Publication in Nature Communications Highlights the Preclinical Development of SYNB1891 and its Potential as a Dual Innate Immune Activator to Stimulate an Immune Response in Difficult to Treat Tumors
SYNB1891 is currently being evaluated in a Phase 1 clinical trial in patients with advanced solid tumors or lymphoma
CAMBRIDGE, Mass., June 1, 2020 /PRNewswire/ -- Synlogic, Inc., (Nasdaq: SYBX) a clinical stage company applying synthetic biology to beneficial microbes to develop novel, living medicines, today announced the publication in Nature Communications of preclinical data supporting its first clinical immuno-oncology program, SYNB1891, which is being evaluated in a Phase 1 clinical trial in patients with advanced solid tumors or lymphoma. Data described in the publication demonstrate that SYNB1891 treatment cleared tumors and stimulated antitumor immunity in preclinical models of cancer.
"The targeted delivery and dual immune stimulatory activity of SYNB1891 offer distinct advantages over other approaches," said Aoife Brennan, M.B., Ch. B., Synlogic's president and chief executive officer. "The preclinical data published today highlight the transformative potential of SYNB1891. Together with the early experience in the clinic demonstrating feasibility and tolerability in the initial cohorts of the clinical trial, these data provide support for the continued development of SYNB1891 as a potential therapeutic option to expand the benefits of immunotherapy to more patients with cancer."
The publication titled, "Immunotherapy with an engineered bacteria by targeting the STING pathway for anti-tumor immunity," details the engineering and characterization of SYNB1891. The work describes preclinical studies that demonstrate anti-tumor activity and generation of immunological memory by SYNB1891 in mouse models of cancer, as well as its robust activation of human antigen presenting cells (APCs) that are key to the generation of an anti-tumoral immune response.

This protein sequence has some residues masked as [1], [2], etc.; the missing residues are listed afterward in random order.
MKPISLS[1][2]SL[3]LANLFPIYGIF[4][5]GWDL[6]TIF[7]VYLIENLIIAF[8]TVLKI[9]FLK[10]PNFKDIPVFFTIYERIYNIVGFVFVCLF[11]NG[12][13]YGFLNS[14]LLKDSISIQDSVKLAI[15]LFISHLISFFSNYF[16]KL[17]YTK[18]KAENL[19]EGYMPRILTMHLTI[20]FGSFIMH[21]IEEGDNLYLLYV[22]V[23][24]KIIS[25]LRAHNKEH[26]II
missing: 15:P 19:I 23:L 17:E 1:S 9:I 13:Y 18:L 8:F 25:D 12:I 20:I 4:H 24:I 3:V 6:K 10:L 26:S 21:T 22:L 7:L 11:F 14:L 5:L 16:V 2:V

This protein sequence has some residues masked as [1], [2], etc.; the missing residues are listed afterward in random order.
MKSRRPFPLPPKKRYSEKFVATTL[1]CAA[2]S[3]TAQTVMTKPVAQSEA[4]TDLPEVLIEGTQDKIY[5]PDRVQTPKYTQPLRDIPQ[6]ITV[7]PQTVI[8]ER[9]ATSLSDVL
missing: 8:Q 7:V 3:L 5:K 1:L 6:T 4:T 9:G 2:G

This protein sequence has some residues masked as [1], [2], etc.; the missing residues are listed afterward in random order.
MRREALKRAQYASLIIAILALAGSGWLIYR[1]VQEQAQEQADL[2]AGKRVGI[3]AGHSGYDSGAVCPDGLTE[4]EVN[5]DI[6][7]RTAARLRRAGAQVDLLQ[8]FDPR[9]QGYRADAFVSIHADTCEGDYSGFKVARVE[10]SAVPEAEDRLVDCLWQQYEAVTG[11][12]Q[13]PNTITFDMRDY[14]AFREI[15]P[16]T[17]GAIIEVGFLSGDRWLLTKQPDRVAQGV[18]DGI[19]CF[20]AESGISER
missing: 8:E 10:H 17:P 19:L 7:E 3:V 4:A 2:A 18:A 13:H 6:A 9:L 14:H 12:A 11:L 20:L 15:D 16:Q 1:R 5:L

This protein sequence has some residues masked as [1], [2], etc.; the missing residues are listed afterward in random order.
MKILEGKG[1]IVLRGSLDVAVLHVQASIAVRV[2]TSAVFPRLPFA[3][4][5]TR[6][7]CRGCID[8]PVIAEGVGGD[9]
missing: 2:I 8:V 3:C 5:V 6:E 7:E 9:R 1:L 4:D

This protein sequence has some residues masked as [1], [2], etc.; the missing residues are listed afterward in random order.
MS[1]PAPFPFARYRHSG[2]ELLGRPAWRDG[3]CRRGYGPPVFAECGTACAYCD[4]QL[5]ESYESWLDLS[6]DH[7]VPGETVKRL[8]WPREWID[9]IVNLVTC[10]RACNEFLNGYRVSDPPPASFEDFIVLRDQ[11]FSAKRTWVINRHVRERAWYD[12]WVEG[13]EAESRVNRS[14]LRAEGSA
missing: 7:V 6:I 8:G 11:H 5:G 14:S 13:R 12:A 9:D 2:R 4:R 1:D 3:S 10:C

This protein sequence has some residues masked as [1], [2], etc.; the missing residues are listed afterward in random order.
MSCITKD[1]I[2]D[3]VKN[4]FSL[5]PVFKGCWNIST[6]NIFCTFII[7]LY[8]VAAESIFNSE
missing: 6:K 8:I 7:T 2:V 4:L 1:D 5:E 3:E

SYNB1891 is an engineered strain of E. coli Nissle, that produces cyclic di-AMP (CDA), a stimulator of the STING (STimulator of INterferon Genes) pathway. This mechanism can play a critical role in the initiation of an anti-tumor immune response via activation of APCs and presentation of tumor antigens. The bacterial chassis of SYNB1891 also stimulates the innate immune system by several other mechanisms, including via Toll-like receptors (TLRs), potentially adding to the magnitude of the overall immune response. A notable advantage of SYNB1891 is that the STING agonist is not released by the bacteria until they have been engulfed by the target cells (APCs) and so there is less risk of deleterious effects on other immune cells such as T-cells. Also, while SYNB1891 has been engineered with safety features that are designed to prevent its replication unless supplemented with specific nutrients, the bacteria remain active for several days within the injected tumor to stimulate a local immune response.
Intra-tumorally administered SYNB1891 is being evaluated as a monotherapy in an ongoing Phase 1 open-label, multicenter, dose escalation clinical trial (NCT04167137) in patients with advanced solid tumors or lymphoma. Synlogic expects to release data from the monotherapy arm of this study in late 2020. After establishing a maximum tolerated dose for SYNB1891 as monotherapy, Synlogic expects to initiate a second arm of the trial in which subjects will receive escalating dose levels of SYNB1891 in combination with a fixed dose of the checkpoint inhibitor, atezolizumab (Tecentriq®), to establish a recommended dose for the combination regimen.
The DOI for the paper is 10.1038/s41467-020-16602-0.
Synlogic is pioneering the development of a novel class of living medicines, Synthetic Biotic medicines, based on its proprietary drug development platform. Synlogic leverages the tools and principles of synthetic biology to genetically engineer probiotic microbes to perform or deliver critical functions missing or damaged due to disease. The Company's lead program, SYNB1618, targets PKU. When delivered orally, Synthetic Biotic medicines can act from the gut to compensate for the dysfunctional metabolic pathway and have a systemic effect, with the potential to significantly improve symptoms of disease for affected patients. In addition, Synlogic is leveraging the broad potential of its platform to create Synthetic Biotic medicines for the treatment of more common diseases, including inflammatory and immune disorders, and cancer. Synlogic's first immuno-oncology program, SYNB1891, is in clinical development for the treatment of solid tumors and lymphoma. For more information, please visit www.synlogictx.com.
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